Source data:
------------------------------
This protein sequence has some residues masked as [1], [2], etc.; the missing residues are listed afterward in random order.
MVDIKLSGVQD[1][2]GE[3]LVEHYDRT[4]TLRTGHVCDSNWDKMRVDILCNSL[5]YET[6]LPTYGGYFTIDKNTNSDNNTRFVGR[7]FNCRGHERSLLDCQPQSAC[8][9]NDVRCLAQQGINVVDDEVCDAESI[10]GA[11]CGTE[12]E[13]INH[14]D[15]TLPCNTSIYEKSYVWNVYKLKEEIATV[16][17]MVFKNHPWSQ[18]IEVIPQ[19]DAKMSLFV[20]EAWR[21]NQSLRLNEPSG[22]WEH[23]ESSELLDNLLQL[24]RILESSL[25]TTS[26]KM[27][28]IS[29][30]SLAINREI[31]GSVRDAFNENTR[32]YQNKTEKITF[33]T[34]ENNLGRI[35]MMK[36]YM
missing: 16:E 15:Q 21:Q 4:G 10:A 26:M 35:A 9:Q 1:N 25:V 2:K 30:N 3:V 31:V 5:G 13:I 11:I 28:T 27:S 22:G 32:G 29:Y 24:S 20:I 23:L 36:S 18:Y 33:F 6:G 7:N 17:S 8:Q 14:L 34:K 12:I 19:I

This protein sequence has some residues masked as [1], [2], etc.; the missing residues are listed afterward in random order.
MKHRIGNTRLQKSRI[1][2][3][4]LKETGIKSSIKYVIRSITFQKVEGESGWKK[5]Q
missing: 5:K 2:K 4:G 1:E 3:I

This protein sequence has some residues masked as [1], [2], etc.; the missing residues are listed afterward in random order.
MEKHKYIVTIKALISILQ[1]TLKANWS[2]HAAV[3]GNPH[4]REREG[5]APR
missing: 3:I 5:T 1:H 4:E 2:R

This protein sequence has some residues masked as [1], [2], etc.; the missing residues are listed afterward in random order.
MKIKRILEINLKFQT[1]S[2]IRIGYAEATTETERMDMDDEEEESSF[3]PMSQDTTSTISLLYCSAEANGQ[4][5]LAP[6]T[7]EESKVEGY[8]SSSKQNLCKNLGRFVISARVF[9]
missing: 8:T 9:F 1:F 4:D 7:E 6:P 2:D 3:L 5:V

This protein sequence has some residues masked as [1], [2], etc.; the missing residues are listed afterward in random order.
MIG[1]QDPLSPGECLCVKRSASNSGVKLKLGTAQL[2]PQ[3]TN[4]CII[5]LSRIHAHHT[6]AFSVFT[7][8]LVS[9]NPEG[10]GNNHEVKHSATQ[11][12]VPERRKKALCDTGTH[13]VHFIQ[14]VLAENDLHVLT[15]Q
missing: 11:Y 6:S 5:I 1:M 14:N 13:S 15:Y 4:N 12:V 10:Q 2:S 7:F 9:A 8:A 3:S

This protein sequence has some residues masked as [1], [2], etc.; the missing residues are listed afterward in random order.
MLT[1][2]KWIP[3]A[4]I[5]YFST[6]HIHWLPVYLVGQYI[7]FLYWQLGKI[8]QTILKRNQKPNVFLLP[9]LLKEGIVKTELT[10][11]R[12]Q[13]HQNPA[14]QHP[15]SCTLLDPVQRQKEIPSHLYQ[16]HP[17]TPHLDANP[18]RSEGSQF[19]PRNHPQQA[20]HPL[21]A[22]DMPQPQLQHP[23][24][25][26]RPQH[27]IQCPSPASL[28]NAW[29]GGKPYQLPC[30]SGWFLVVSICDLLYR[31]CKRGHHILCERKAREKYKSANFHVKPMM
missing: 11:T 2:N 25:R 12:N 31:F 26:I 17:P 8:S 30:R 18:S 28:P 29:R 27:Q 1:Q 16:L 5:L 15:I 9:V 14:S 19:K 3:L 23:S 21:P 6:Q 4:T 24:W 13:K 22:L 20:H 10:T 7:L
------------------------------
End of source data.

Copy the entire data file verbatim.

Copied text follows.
This protein sequence has some residues masked as [1], [2], etc.; the missing residues are listed afterward in random order.
MVDIKLSGVQD[1][2]GE[3]LVEHYDRT[4]TLRTGHVCDSNWDKMRVDILCNSL[5]YET[6]LPTYGGYFTIDKNTNSDNNTRFVGR[7]FNCRGHERSLLDCQPQSAC[8][9]NDVRCLAQQGINVVDDEVCDAESI[10]GA[11]CGTE[12]E[13]INH[14]D[15]TLPCNTSIYEKSYVWNVYKLKEEIATV[16][17]MVFKNHPWSQ[18]IEVIPQ[19]DAKMSLFV[20]EAWR[21]NQSLRLNEPSG[22]WEH[23]ESSELLDNLLQL[24]RILESSL[25]TTS[26]KM[27][28]IS[29][30]SLAINREI[31]GSVRDAFNENTR[32]YQNKTEKITF[33]T[34]ENNLGRI[35]MMK[36]YM
missing: 16:E 15:Q 21:Q 4:G 10:A 26:M 35:A 9:Q 1:N 25:V 2:K 30:N 3:V 31:V 5:G 13:I 11:I 28:T 27:S 22:G 32:G 29:Y 24:S 20:I 23:L 36:S 18:Y 33:F 6:G 7:N 17:S 8:Q 14:L 34:K 12:I 19:I

This protein sequence has some residues masked as [1], [2], etc.; the missing residues are listed afterward in random order.
MKHRIGNTRLQKSRI[1][2][3][4]LKETGIKSSIKYVIRSITFQKVEGESGWKK[5]Q
missing: 5:K 2:K 4:G 1:E 3:I

This protein sequence has some residues masked as [1], [2], etc.; the missing residues are listed afterward in random order.
MEKHKYIVTIKALISILQ[1]TLKANWS[2]HAAV[3]GNPH[4]REREG[5]APR
missing: 3:I 5:T 1:H 4:E 2:R

This protein sequence has some residues masked as [1], [2], etc.; the missing residues are listed afterward in random order.
MKIKRILEINLKFQT[1]S[2]IRIGYAEATTETERMDMDDEEEESSF[3]PMSQDTTSTISLLYCSAEANGQ[4][5]LAP[6]T[7]EESKVEGY[8]SSSKQNLCKNLGRFVISARVF[9]
missing: 8:T 9:F 1:F 4:D 7:E 6:P 2:D 3:L 5:V

This protein sequence has some residues masked as [1], [2], etc.; the missing residues are listed afterward in random order.
MIG[1]QDPLSPGECLCVKRSASNSGVKLKLGTAQL[2]PQ[3]TN[4]CII[5]LSRIHAHHT[6]AFSVFT[7][8]LVS[9]NPEG[10]GNNHEVKHSATQ[11][12]VPERRKKALCDTGTH[13]VHFIQ[14]VLAENDLHVLT[15]Q
missing: 11:Y 6:S 5:I 1:M 14:N 13:S 15:Y 4:N 12:V 10:Q 2:S 7:F 9:A 8:A 3:S

This protein sequence has some residues masked as [1], [2], etc.; the missing residues are listed afterward in random order.
MLT[1][2]KWIP[3]A[4]I[5]YFST[6]HIHWLPVYLVGQYI[7]FLYWQLGKI[8]QTILKRNQKPNVFLLP[9]LLKEGIVKTELT[10][11]R[12]Q[13]HQNPA[14]QHP[15]SCTLLDPVQRQKEIPSHLYQ[16]HP[17]TPHLDANP[18]RSEGSQF[19]PRNHPQQA[20]HPL[21]A[22]DMPQPQLQHP[23][24][25][26]RPQH[27]IQCPSPASL[28]NAW[29]GGKPYQLPC[30]SGWFLVVSICDLLYR[31]CKRGHHILCERKAREKYKSANFHVKPMM
missing: 11:T 2:N 25:R 12:N 31:F 26:I 17:P 8:S 30:R 18:S 28:P 29:R 27:Q 1:Q 16:L 5:L 15:I 9:V 14:S 19:K 3:L 23:S 21:P 6:Q 4:T 24:W 13:K 22:L 20:H 10:T 7:L